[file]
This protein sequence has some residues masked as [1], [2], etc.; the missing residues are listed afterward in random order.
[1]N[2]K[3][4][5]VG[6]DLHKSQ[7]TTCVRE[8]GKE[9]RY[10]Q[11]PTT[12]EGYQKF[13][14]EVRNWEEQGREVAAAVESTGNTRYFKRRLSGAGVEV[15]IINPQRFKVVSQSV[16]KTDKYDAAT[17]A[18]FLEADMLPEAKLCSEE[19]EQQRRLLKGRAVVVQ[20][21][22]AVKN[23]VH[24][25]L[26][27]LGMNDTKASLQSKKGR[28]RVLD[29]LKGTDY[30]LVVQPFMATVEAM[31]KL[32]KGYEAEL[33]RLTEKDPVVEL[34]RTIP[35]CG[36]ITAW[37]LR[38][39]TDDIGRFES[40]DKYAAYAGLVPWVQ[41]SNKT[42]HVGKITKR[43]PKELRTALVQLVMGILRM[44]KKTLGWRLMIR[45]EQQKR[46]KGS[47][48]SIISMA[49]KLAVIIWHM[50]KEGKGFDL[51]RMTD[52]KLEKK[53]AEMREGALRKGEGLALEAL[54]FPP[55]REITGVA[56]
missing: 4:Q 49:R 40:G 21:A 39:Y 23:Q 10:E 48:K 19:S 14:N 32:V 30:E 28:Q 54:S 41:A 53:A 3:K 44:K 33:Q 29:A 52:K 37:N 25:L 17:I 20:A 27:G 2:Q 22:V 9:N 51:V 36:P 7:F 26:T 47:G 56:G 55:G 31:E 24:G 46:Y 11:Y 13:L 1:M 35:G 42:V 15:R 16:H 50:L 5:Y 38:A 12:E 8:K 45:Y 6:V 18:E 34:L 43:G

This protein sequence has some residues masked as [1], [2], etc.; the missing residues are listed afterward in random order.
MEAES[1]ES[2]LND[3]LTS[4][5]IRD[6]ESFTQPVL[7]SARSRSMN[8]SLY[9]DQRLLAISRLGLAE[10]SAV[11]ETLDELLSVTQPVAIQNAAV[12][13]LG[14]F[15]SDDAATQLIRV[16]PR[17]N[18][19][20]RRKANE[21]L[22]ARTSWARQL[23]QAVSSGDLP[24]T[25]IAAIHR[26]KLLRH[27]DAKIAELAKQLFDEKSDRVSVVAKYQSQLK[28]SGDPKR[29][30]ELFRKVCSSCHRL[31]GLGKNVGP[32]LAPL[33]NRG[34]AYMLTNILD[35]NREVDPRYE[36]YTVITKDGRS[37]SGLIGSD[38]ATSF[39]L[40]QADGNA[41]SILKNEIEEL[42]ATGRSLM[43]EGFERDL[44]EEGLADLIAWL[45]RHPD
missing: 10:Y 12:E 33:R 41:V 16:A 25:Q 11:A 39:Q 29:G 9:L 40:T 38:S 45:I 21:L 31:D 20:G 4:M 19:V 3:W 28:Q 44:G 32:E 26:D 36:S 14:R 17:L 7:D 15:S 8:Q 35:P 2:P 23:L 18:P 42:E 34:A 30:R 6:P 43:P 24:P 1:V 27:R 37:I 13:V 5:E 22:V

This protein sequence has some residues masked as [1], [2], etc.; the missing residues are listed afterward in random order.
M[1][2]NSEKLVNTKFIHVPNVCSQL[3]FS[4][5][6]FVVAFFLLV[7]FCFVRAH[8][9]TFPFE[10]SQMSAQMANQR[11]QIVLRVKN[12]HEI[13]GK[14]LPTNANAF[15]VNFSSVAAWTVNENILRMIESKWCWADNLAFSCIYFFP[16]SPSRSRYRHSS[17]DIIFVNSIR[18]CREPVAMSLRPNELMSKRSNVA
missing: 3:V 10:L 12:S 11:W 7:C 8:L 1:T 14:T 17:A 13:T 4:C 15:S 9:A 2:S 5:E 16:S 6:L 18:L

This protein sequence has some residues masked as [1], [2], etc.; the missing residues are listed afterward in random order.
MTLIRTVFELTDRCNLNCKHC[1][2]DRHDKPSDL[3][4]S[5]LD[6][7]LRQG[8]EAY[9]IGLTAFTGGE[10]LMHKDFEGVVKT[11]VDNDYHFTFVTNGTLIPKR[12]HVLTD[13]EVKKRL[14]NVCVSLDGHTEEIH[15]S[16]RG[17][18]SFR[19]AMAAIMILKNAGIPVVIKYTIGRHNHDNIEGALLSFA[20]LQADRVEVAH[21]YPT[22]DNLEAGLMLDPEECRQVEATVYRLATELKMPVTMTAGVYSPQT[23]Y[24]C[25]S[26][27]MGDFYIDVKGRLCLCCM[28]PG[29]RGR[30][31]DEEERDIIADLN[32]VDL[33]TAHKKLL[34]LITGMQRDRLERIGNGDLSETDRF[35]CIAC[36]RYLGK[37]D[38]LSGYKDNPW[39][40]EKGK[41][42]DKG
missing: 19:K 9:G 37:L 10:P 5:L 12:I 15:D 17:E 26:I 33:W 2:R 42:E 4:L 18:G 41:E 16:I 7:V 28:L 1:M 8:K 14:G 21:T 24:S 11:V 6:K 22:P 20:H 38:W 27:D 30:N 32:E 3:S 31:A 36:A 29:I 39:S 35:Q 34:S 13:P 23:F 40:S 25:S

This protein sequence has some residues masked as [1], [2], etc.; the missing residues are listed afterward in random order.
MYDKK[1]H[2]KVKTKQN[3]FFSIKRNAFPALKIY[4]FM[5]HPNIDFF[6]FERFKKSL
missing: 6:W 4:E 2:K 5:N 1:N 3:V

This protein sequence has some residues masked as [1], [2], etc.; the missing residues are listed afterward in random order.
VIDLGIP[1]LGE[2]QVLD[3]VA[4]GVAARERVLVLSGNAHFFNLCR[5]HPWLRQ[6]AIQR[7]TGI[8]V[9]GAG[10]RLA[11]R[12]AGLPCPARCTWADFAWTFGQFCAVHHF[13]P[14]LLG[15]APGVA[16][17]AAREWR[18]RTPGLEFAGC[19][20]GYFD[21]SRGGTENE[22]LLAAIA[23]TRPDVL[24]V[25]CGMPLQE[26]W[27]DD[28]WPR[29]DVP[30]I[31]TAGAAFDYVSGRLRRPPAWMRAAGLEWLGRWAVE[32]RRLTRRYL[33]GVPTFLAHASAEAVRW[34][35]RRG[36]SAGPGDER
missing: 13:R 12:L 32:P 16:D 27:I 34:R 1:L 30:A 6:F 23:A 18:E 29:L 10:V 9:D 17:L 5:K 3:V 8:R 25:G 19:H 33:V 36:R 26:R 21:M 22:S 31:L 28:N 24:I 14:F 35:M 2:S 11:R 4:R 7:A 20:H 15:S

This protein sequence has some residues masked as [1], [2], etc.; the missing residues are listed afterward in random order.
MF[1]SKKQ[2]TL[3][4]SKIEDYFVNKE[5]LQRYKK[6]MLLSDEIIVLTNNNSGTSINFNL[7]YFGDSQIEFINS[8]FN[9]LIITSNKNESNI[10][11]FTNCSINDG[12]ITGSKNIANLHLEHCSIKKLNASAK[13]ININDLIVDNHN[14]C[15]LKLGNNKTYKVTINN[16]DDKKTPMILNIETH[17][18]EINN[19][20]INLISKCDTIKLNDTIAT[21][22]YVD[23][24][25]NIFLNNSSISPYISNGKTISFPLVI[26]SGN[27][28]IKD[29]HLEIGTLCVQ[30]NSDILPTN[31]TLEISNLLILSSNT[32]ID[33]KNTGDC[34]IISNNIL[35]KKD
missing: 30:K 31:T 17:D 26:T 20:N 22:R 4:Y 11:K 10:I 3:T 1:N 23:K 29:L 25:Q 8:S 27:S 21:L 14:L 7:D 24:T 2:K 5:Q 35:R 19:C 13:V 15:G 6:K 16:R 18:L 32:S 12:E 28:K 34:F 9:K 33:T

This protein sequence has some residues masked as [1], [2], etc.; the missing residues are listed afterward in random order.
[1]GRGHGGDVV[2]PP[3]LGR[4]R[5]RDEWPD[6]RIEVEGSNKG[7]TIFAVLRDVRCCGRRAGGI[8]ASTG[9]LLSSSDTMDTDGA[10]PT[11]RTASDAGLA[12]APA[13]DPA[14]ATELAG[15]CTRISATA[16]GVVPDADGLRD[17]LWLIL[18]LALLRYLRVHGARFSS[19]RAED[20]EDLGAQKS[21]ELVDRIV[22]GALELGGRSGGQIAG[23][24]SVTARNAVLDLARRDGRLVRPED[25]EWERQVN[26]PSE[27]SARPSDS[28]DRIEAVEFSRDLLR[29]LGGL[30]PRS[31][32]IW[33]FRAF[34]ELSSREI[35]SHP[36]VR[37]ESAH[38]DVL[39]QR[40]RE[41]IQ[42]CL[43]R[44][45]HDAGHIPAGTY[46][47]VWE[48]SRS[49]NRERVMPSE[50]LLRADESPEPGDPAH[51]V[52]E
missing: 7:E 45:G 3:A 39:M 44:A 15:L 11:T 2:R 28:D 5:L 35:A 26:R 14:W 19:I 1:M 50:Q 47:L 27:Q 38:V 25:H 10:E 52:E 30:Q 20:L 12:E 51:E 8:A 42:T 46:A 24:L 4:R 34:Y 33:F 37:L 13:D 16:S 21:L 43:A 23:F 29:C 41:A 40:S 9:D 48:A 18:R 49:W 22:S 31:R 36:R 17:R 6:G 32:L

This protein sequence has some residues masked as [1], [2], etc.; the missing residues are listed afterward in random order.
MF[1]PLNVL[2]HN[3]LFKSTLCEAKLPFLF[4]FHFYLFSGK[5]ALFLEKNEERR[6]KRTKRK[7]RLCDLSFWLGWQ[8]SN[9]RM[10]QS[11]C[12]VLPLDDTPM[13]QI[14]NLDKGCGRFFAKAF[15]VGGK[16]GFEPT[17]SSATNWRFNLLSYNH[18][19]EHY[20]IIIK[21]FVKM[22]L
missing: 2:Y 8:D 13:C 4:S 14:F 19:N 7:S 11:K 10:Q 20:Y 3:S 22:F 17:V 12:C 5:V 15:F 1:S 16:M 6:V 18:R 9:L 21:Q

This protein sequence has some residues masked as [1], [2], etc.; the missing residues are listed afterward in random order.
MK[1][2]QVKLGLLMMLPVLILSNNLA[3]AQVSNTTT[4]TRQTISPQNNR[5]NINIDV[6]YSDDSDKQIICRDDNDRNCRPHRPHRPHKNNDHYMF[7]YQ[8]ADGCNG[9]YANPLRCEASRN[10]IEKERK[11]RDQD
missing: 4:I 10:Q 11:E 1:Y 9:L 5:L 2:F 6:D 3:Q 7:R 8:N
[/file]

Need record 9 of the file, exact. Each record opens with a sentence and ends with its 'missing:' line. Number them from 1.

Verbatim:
This protein sequence has some residues masked as [1], [2], etc.; the missing residues are listed afterward in random order.
MF[1]PLNVL[2]HN[3]LFKSTLCEAKLPFLF[4]FHFYLFSGK[5]ALFLEKNEERR[6]KRTKRK[7]RLCDLSFWLGWQ[8]SN[9]RM[10]QS[11]C[12]VLPLDDTPM[13]QI[14]NLDKGCGRFFAKAF[15]VGGK[16]GFEPT[17]SSATNWRFNLLSYNH[18][19]EHY[20]IIIK[21]FVKM[22]L
missing: 2:Y 8:D 13:C 4:S 14:F 19:N 7:S 11:K 10:Q 20:Y 3:S 22:F 17:V 12:C 5:V 15:F 1:S 16:M 6:V 18:R 9:L 21:Q